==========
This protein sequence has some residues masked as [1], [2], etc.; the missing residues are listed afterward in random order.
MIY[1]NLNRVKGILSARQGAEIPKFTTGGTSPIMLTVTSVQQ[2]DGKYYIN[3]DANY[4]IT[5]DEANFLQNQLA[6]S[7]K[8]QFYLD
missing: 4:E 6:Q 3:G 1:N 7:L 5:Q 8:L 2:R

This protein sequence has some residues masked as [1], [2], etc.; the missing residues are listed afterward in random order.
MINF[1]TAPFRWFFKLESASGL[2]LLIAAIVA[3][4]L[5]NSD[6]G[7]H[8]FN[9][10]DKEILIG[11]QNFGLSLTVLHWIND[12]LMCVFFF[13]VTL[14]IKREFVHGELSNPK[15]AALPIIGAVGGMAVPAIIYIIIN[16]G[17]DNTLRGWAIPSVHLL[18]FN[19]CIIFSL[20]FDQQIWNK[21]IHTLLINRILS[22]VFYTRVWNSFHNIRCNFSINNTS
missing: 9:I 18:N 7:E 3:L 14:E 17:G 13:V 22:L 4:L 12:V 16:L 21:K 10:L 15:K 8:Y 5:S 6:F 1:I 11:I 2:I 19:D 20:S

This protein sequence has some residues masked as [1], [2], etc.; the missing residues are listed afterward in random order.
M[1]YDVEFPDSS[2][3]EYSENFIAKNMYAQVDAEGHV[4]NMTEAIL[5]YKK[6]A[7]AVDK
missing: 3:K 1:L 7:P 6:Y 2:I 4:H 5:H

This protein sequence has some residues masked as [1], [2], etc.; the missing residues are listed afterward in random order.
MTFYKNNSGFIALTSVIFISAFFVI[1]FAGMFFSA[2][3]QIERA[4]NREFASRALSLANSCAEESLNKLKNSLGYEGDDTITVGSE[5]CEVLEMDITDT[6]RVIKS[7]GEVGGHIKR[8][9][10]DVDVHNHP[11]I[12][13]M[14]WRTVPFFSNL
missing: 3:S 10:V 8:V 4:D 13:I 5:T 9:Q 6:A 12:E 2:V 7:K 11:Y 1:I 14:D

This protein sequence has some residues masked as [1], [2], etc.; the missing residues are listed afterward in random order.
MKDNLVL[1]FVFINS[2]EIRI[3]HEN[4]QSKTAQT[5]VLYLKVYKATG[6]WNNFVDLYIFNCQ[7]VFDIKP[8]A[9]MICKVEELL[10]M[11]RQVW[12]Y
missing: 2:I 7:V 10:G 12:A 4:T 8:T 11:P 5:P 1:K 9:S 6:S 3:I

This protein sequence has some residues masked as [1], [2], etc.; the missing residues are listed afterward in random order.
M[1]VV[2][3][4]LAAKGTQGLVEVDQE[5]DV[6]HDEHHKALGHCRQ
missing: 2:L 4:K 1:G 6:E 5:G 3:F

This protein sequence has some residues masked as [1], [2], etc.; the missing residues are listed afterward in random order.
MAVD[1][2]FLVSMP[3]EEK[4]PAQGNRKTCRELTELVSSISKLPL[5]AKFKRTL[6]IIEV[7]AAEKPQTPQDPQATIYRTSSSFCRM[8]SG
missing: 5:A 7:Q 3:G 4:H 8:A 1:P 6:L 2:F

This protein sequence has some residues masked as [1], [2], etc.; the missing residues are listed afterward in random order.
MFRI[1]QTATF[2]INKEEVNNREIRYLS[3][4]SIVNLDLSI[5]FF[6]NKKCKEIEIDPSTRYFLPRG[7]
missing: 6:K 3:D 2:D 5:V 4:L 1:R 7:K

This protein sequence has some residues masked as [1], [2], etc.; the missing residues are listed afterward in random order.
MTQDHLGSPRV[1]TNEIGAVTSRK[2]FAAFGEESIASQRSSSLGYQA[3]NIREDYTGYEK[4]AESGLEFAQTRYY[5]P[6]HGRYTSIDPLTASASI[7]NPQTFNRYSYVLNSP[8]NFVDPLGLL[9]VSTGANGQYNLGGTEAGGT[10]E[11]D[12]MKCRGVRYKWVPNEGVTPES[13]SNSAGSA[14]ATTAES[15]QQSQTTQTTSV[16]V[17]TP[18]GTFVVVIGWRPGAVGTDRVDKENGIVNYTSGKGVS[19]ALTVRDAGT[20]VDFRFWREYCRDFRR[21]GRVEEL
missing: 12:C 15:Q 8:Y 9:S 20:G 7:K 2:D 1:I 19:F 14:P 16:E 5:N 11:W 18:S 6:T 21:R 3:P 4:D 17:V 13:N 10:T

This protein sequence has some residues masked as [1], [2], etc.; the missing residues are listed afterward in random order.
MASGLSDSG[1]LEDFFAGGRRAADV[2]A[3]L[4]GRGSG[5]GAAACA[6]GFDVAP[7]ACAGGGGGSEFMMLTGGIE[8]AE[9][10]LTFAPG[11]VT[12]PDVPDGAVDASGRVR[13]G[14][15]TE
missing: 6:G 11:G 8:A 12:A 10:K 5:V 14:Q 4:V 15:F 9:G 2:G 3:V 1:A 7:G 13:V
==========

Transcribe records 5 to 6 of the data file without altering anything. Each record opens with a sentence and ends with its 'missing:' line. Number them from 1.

This protein sequence has some residues masked as [1], [2], etc.; the missing residues are listed afterward in random order.
MKDNLVL[1]FVFINS[2]EIRI[3]HEN[4]QSKTAQT[5]VLYLKVYKATG[6]WNNFVDLYIFNCQ[7]VFDIKP[8]A[9]MICKVEELL[10]M[11]RQVW[12]Y
missing: 2:I 7:V 10:G 12:A 4:T 8:T 11:P 5:P 1:K 9:S 6:S 3:I

This protein sequence has some residues masked as [1], [2], etc.; the missing residues are listed afterward in random order.
M[1]VV[2][3][4]LAAKGTQGLVEVDQE[5]DV[6]HDEHHKALGHCRQ
missing: 2:L 4:K 1:G 6:E 5:G 3:F